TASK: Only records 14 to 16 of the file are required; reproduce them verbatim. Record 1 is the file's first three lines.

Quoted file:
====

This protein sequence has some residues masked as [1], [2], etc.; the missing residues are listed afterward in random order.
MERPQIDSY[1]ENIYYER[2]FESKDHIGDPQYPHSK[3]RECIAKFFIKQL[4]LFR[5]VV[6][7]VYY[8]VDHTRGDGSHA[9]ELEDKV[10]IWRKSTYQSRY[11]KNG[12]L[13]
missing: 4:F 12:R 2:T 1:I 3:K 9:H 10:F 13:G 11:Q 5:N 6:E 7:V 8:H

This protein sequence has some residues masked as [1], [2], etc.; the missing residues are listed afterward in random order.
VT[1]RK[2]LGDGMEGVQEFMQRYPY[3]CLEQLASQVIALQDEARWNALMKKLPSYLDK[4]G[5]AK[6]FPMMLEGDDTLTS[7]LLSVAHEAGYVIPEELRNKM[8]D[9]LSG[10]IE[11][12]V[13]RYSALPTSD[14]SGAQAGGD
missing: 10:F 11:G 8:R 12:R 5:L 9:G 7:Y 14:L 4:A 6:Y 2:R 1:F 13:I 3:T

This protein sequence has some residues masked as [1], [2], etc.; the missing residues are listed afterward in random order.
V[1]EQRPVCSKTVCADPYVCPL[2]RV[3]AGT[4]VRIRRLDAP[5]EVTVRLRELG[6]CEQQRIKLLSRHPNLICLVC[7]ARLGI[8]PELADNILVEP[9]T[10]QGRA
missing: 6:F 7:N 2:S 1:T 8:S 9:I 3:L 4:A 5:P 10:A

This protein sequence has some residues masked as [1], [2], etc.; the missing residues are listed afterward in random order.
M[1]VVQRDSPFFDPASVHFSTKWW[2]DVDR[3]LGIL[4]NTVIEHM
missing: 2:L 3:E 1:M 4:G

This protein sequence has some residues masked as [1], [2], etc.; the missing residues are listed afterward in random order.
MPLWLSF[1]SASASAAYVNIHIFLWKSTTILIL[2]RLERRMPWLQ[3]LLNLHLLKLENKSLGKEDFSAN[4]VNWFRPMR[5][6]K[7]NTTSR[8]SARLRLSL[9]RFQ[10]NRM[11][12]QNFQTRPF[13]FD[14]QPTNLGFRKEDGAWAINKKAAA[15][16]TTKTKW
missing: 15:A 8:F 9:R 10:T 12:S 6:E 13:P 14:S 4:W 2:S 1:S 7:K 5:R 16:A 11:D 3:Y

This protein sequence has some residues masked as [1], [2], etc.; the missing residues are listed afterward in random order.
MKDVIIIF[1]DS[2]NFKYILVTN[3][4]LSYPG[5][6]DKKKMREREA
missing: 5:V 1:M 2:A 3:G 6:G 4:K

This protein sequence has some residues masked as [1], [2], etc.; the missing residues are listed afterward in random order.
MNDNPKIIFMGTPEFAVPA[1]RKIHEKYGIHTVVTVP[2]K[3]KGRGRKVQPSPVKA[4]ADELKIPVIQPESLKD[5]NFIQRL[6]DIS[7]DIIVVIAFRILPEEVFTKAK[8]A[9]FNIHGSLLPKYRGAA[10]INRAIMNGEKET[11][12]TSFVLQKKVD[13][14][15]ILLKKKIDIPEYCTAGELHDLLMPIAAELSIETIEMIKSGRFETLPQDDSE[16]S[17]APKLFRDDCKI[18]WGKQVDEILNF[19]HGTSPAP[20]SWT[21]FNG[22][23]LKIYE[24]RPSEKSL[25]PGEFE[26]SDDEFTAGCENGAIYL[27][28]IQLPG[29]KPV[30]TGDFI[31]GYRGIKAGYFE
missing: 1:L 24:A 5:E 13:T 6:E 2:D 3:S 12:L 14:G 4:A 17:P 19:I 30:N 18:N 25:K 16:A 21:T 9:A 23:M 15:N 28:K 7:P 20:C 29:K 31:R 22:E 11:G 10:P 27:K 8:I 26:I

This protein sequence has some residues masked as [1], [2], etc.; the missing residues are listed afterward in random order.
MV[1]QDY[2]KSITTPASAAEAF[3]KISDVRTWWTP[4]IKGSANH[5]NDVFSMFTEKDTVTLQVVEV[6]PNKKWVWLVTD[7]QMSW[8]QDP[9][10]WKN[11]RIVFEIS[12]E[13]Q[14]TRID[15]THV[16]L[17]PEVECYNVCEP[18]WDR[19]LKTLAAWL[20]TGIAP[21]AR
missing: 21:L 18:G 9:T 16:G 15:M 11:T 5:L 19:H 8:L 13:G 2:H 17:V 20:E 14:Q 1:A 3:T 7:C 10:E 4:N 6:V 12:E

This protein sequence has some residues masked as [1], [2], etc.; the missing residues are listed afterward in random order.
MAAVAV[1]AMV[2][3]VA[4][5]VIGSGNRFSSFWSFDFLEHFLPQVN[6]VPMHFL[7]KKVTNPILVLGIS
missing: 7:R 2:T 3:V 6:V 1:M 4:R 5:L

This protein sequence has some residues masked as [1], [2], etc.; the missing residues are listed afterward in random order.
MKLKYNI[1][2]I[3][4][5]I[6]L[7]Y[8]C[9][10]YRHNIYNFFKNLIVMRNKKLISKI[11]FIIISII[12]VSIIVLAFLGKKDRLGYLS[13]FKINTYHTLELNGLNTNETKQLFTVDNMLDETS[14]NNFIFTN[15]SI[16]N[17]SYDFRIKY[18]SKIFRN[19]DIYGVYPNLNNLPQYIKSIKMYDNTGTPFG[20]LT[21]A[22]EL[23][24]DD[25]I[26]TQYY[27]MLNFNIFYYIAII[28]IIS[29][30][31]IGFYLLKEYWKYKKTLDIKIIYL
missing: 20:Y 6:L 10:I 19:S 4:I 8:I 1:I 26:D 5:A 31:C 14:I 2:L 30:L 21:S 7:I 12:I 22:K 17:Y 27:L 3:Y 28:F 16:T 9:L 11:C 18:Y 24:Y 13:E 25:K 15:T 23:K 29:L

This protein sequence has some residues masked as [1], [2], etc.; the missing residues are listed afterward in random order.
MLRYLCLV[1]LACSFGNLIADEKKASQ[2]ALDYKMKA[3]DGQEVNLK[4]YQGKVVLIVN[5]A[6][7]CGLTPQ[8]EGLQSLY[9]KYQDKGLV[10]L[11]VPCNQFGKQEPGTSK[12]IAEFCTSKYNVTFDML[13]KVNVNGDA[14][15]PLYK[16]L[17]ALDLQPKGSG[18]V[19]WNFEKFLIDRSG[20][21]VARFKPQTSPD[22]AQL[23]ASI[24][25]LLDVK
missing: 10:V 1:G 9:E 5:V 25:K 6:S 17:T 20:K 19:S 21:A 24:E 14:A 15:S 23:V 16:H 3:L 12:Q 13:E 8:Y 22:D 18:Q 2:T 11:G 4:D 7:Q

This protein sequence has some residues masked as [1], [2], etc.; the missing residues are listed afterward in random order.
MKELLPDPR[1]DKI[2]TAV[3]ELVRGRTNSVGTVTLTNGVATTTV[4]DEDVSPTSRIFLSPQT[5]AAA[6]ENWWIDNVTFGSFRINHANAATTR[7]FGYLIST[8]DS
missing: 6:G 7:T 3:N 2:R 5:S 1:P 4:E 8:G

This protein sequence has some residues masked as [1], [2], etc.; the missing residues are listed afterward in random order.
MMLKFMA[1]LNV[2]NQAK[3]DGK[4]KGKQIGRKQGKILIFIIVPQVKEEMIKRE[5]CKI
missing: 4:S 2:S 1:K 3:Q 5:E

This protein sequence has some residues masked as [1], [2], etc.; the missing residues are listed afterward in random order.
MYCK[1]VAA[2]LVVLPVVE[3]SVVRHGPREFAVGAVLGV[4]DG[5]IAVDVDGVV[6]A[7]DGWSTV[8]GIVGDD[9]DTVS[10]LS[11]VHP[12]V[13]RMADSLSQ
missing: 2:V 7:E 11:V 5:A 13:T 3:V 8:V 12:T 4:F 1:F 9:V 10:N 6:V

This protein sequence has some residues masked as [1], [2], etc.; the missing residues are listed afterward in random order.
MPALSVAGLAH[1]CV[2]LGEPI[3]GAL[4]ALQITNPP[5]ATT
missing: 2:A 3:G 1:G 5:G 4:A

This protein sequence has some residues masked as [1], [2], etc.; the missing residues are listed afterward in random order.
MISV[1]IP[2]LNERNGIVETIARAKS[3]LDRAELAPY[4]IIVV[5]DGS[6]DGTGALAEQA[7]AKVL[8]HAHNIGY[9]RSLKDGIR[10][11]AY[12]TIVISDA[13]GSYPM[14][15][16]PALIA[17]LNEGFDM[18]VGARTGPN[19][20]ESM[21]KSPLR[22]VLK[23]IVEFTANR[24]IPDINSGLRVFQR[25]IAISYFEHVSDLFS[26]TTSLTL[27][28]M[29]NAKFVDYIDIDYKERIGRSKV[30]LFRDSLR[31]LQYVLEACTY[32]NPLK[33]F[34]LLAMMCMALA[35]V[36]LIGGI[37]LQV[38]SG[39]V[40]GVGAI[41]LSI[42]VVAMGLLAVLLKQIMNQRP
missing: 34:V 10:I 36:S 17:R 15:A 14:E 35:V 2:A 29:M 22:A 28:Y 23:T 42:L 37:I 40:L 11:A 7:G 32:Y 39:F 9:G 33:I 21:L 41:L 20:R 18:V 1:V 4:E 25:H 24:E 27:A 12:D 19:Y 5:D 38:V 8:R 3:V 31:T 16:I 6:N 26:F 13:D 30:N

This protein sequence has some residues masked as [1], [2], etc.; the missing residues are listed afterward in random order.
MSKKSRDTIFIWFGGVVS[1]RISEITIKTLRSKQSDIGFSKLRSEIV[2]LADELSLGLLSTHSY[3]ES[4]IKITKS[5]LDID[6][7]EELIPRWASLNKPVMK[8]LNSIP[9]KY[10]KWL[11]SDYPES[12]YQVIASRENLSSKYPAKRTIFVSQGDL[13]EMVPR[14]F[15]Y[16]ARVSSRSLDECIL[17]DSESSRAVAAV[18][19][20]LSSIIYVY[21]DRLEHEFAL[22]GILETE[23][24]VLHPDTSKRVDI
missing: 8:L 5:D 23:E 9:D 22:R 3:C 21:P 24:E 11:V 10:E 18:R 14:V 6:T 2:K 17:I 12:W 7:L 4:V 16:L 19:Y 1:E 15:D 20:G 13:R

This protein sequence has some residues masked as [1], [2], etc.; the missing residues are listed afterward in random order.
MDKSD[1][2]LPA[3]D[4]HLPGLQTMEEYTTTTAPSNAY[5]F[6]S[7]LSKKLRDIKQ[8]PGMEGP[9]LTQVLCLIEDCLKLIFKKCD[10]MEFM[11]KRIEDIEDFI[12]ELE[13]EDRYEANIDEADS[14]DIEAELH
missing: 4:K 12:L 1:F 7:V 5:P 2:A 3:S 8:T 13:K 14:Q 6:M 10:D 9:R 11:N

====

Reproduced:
This protein sequence has some residues masked as [1], [2], etc.; the missing residues are listed afterward in random order.
MYCK[1]VAA[2]LVVLPVVE[3]SVVRHGPREFAVGAVLGV[4]DG[5]IAVDVDGVV[6]A[7]DGWSTV[8]GIVGDD[9]DTVS[10]LS[11]VHP[12]V[13]RMADSLSQ
missing: 2:V 7:E 11:V 5:A 13:T 3:V 8:V 12:T 4:F 1:F 9:V 10:N 6:V

This protein sequence has some residues masked as [1], [2], etc.; the missing residues are listed afterward in random order.
MPALSVAGLAH[1]CV[2]LGEPI[3]GAL[4]ALQITNPP[5]ATT
missing: 2:A 3:G 1:G 5:G 4:A

This protein sequence has some residues masked as [1], [2], etc.; the missing residues are listed afterward in random order.
MISV[1]IP[2]LNERNGIVETIARAKS[3]LDRAELAPY[4]IIVV[5]DGS[6]DGTGALAEQA[7]AKVL[8]HAHNIGY[9]RSLKDGIR[10][11]AY[12]TIVISDA[13]GSYPM[14][15][16]PALIA[17]LNEGFDM[18]VGARTGPN[19][20]ESM[21]KSPLR[22]VLK[23]IVEFTANR[24]IPDINSGLRVFQR[25]IAISYFEHVSDLFS[26]TTSLTL[27][28]M[29]NAKFVDYIDIDYKERIGRSKV[30]LFRDSLR[31]LQYVLEACTY[32]NPLK[33]F[34]LLAMMCMALA[35]V[36]LIGGI[37]LQV[38]SG[39]V[40]GVGAI[41]LSI[42]VVAMGLLAVLLKQIMNQRP
missing: 34:V 10:I 36:S 17:R 15:A 14:E 35:V 2:A 29:M 22:A 28:Y 23:T 42:L 37:I 40:L 11:A 7:G 32:Y 39:F 9:G 33:I 21:L 41:L 20:R 18:V 1:V 4:E 25:H 24:E 27:A 12:D 19:Y 5:D 38:V 8:R 3:V 31:T 16:I 6:N 26:F 13:D 30:N